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Everything Mary Savage did in the hours after the attack was dissected on the witness stand, an experience so upsetting she vomited. But years later, she finds comfort knowing her testimony led to his conviction.
Alaska has the highest rate of sexual assault in the nation, nearly four times the national average. Read Propublica’s collection of stories from survivors choosing to speak.
It happened early on a Friday in June, the kind of summer night where darkness barely settles on Anchorage. The downtown bars had closed, and Mary Savage was headed home, unaware that a stranger would change her life before she reached her front door.
The 30-year-old was drunk on vodka and cranberry juice and eager to get into the Mountain View apartment she shared with her boyfriend. Her ride dropped her off a block away.
She’d always felt safe there: A police substation was located nearby.
A man approached. He looked so young she didn’t worry right away. When she tried to walk away, the stranger blocked her path.
Suddenly he was groping her, putting his hands all over her body. She yelled at him to stop; he punched her in the head.
Savage weighed around 100 pounds, so small she shopped for clothes in the children’s section.
As she lay crumpled on the ground the man stomped her head, back and stomach. He grabbed her waist-long hair and began dragging her toward a secluded clump of bushes.
“If he takes me anywhere, I’m not gonna survive it,” she thought.
Her screams caught the attention of neighbors. Two men came running, tackling 24-year-old Yosbany Moore, a North Carolina transplant with a record of drug and property crimes.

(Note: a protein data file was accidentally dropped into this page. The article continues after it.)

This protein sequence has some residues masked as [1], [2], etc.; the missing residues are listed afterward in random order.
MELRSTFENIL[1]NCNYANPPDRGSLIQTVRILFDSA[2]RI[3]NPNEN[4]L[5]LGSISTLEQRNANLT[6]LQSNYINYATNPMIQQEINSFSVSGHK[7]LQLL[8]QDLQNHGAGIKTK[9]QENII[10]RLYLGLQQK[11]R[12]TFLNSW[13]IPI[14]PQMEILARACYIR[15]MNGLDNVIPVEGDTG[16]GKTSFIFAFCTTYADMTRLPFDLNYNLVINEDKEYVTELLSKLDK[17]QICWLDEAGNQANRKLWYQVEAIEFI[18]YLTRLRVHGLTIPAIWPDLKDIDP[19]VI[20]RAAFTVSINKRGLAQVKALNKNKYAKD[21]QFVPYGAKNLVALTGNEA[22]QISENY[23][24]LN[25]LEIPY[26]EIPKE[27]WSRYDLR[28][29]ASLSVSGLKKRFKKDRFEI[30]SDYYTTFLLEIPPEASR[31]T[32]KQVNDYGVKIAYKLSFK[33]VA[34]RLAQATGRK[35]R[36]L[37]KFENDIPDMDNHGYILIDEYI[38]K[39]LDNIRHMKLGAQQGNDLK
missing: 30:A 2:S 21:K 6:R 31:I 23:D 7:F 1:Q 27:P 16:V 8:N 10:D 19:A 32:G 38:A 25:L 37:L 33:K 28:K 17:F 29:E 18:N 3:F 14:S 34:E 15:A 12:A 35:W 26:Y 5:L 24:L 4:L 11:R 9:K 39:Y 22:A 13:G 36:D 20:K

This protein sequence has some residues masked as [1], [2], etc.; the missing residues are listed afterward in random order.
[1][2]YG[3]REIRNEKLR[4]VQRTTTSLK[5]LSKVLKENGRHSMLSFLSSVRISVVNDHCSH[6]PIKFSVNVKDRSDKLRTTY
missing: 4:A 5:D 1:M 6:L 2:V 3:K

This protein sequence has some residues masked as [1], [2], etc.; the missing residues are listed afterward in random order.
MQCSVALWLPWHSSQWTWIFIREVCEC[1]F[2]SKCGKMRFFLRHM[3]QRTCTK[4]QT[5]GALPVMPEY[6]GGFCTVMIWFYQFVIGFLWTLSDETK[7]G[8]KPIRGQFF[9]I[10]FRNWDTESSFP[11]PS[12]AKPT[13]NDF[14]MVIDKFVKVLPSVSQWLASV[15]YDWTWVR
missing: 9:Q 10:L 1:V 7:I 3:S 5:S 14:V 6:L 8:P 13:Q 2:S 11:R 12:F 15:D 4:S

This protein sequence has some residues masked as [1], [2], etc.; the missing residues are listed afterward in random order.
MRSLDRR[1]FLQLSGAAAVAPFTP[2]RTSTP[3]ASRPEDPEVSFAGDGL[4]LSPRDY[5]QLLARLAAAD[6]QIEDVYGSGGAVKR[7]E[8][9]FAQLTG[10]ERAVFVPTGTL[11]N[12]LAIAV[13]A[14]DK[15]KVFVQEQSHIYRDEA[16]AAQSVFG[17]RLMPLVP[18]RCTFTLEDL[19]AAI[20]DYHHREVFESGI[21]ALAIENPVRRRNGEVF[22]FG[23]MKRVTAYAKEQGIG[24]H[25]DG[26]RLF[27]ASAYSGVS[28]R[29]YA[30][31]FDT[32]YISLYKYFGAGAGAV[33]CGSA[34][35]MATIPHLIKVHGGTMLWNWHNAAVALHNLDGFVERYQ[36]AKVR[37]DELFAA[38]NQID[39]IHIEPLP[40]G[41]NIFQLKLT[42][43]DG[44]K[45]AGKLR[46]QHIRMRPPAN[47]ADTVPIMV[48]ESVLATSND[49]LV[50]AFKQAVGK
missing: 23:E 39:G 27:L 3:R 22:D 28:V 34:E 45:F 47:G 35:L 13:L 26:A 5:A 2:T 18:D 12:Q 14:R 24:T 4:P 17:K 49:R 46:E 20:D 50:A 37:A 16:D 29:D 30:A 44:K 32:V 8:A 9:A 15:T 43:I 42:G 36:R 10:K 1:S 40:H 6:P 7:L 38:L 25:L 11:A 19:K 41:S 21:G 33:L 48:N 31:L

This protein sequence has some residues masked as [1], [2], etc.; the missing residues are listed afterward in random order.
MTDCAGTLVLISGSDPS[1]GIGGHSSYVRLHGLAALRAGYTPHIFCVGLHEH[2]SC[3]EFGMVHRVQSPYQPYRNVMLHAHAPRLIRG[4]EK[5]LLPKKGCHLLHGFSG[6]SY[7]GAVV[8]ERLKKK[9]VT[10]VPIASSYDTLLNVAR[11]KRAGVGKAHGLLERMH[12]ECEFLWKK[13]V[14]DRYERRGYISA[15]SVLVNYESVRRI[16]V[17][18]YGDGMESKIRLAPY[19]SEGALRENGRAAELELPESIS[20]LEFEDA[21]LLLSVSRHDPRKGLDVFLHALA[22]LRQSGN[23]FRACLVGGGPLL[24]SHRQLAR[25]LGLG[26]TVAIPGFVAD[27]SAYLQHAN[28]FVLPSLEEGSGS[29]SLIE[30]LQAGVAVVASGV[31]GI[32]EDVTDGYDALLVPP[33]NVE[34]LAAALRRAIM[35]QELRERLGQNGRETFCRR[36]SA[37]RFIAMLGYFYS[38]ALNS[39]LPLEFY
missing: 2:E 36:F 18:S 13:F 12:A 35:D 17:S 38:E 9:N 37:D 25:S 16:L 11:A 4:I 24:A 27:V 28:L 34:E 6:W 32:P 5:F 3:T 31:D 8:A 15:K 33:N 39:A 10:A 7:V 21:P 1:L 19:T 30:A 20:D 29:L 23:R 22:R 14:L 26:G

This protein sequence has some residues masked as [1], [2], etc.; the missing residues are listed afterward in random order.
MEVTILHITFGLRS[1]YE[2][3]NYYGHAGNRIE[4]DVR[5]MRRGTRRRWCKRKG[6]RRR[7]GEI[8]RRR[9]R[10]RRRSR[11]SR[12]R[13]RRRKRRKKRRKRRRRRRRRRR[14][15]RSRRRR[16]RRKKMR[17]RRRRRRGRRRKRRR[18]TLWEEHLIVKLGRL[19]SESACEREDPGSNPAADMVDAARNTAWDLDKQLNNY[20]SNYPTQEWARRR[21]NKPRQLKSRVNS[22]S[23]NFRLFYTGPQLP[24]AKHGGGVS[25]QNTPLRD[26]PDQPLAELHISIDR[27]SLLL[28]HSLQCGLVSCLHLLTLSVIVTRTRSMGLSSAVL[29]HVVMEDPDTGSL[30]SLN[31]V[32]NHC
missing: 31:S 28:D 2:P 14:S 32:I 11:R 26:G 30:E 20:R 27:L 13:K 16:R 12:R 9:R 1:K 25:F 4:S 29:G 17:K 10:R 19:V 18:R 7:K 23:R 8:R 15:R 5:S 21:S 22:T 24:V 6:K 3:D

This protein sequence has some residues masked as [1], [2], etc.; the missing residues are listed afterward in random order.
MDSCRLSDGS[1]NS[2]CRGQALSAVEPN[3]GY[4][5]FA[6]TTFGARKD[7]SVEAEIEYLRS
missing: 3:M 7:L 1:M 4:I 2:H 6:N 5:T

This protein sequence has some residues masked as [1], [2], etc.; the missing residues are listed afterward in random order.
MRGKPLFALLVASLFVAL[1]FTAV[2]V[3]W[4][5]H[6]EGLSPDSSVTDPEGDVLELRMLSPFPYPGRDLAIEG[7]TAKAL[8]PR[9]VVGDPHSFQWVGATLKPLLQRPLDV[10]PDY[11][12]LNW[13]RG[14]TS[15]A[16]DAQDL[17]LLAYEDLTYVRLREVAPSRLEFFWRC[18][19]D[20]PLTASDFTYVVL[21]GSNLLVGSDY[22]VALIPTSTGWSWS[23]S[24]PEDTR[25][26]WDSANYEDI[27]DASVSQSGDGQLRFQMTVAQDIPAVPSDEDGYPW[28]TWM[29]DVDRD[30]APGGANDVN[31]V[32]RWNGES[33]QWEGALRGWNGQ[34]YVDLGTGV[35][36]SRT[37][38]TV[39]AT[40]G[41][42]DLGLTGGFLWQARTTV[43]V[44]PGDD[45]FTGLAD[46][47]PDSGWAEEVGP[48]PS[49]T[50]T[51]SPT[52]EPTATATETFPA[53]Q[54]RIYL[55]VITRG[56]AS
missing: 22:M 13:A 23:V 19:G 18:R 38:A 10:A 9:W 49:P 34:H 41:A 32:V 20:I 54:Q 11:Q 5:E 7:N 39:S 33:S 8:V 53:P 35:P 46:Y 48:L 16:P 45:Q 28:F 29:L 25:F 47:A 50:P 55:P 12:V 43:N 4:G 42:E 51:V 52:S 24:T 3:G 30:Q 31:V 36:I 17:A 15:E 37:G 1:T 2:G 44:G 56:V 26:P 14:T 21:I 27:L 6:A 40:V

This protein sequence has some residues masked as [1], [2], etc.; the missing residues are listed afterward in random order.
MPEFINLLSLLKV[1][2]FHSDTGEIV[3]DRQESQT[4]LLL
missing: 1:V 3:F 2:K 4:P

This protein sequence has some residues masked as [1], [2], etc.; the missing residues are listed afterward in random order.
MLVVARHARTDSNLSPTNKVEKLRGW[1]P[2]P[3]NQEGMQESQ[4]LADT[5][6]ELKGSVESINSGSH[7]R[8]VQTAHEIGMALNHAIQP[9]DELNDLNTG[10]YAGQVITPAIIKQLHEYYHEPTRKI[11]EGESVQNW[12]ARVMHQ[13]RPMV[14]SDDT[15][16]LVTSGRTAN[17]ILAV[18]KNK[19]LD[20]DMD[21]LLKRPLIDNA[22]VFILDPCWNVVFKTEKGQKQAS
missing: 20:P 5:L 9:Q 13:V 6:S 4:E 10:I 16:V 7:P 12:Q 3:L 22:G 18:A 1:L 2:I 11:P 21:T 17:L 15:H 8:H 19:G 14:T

By the time the struggle ended, Moore had dragged Savage 26 feet by her hair.
The violent assault was over. In some ways, the hard part was just beginning: In that moment Mary Savage became a victim of a sexual crime, triggering a criminal investigation and a series of legal proceedings all meant to seek justice for her, but which nevertheless felt, at times, as traumatic as the assault itself.
Alaska has the highest rate of sexual assault in the nation. Yet it is a secret so steeped into everyday life that discussing it disrupts the norm. These women and men did not choose to be violated, but they now choose to speak about what happened.
Police arrived at 3 a.m. and asked Savage the same questions over and over. It felt as if she were the one who had done something wrong.
“I didn’t realize they were trying to make sure they had very solid answers, that it was for my benefit,” she said.
She went home to her apartment, where her boyfriend comforted her. The couple had sex. Around 6 a.m., she got high on meth. Then she went to an exam by a SART nurse to document the injuries from the assault.
She didn’t realize everything she did in the hours before and after the attack would later be dissected in court. The summer of 2007 was already a dark time in Savage’s life. She was addicted to meth and had briefly been homeless. The attack, and the new fears that followed, rearranged her life.
She wouldn’t leave her house without a gun, or go outside alone. The streets seemed to teem with menacing strangers.
“He attacked me 15 feet from my front door,” she said. “My sense of safety and security was completely gone.”
She fled Anchorage for a place where encountering a stranger was impossible: her grandparents’ cabin in Anvik, a village on the Yukon River with a population of 60.
A few months later, she got a call from prosecutors: Moore’s trial was happening soon, and she was the crucial witness.
Savage was reluctant to testify. But she knew the case rested on her testimony.
“I remember her not wanting to do it, but doing it,” said Brittany Dunlop, the prosecuting attorney in the case. “She felt like she kind of had to — to protect other people.”